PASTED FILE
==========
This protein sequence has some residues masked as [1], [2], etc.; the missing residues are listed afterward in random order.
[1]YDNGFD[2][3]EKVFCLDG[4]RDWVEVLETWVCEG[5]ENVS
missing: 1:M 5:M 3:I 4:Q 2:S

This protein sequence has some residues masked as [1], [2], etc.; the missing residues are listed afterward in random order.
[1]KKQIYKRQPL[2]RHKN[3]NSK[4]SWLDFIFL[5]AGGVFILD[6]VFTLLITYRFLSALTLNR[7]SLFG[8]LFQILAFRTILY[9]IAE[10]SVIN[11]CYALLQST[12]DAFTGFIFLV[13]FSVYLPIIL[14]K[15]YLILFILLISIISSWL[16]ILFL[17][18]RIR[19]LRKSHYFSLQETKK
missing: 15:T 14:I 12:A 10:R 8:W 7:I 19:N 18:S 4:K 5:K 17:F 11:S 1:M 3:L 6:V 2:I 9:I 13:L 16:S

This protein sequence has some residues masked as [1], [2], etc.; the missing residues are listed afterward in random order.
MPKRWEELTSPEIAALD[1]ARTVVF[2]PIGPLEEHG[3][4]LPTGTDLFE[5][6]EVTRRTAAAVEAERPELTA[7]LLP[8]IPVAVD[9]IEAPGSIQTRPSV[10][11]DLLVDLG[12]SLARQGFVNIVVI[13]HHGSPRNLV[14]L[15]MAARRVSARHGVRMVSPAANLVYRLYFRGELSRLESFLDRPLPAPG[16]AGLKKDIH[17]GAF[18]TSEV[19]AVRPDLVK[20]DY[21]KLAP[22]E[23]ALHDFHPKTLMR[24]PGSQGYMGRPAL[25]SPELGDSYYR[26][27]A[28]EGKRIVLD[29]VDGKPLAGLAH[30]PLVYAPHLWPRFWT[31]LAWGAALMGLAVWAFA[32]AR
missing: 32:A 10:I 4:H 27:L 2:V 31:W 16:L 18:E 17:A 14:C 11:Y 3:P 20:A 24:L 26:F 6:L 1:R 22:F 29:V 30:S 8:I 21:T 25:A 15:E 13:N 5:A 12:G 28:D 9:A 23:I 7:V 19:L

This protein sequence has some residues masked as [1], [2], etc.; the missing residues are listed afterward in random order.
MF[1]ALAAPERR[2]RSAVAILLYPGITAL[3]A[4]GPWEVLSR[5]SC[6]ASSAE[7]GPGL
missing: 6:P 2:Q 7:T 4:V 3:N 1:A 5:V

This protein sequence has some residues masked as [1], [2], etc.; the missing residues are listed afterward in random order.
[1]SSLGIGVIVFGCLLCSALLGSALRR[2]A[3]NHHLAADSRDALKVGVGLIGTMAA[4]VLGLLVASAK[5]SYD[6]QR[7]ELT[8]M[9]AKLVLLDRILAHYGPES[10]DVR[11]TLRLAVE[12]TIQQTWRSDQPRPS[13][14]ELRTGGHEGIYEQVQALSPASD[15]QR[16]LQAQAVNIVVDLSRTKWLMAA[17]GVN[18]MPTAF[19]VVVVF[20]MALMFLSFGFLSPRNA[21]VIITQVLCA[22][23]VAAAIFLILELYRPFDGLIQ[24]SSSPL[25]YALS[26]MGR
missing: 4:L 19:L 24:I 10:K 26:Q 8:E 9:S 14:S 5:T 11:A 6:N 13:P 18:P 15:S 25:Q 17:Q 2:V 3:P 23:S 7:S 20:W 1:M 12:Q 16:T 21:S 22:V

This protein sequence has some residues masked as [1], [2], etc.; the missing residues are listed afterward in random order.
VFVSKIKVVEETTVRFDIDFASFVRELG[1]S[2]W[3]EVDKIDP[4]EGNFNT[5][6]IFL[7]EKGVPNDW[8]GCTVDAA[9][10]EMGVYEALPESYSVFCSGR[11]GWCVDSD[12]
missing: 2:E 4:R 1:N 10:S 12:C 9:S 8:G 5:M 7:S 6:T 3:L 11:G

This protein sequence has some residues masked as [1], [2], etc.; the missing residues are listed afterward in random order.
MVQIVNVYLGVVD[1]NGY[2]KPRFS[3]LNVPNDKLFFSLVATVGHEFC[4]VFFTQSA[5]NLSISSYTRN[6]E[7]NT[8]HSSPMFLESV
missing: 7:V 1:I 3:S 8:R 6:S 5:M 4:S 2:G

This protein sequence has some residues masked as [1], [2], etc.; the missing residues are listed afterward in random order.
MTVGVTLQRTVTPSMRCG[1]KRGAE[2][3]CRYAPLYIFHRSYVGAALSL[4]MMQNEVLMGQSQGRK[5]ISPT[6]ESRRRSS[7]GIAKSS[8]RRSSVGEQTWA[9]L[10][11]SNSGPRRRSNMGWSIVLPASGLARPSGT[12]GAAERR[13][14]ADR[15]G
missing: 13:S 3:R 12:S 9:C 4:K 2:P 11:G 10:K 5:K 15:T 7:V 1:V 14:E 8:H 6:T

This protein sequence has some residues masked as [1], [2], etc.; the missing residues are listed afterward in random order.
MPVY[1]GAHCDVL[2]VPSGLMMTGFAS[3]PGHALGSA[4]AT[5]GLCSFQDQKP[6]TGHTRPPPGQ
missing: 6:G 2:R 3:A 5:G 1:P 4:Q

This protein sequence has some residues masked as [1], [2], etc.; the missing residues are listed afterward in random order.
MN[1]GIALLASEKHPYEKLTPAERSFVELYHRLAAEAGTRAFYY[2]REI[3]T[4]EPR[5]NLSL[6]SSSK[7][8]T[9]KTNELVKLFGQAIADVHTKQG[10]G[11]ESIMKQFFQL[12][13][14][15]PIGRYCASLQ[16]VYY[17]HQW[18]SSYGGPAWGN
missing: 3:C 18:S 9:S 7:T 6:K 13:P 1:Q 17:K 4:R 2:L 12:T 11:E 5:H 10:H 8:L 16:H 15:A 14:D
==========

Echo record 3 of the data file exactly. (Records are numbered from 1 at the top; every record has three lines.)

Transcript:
This protein sequence has some residues masked as [1], [2], etc.; the missing residues are listed afterward in random order.
MPKRWEELTSPEIAALD[1]ARTVVF[2]PIGPLEEHG[3][4]LPTGTDLFE[5][6]EVTRRTAAAVEAERPELTA[7]LLP[8]IPVAVD[9]IEAPGSIQTRPSV[10][11]DLLVDLG[12]SLARQGFVNIVVI[13]HHGSPRNLV[14]L[15]MAARRVSARHGVRMVSPAANLVYRLYFRGELSRLESFLDRPLPAPG[16]AGLKKDIH[17]GAF[18]TSEV[19]AVRPDLVK[20]DY[21]KLAP[22]E[23]ALHDFHPKTLMR[24]PGSQGYMGRPAL[25]SPELGDSYYR[26][27]A[28]EGKRIVLD[29]VDGKPLAGLAH[30]PLVYAPHLWPRFWT[31]LAWGAALMGLAVWAFA[32]AR
missing: 32:A 10:I 4:H 27:L 2:V 31:W 16:L 18:E 17:A 14:C 11:Y 3:P 20:A 24:L 26:F 6:L 1:R 22:F 29:V 30:S 8:I 21:T 25:A 15:E 13:N 5:A 12:G 28:D 9:A 23:I 7:V 19:L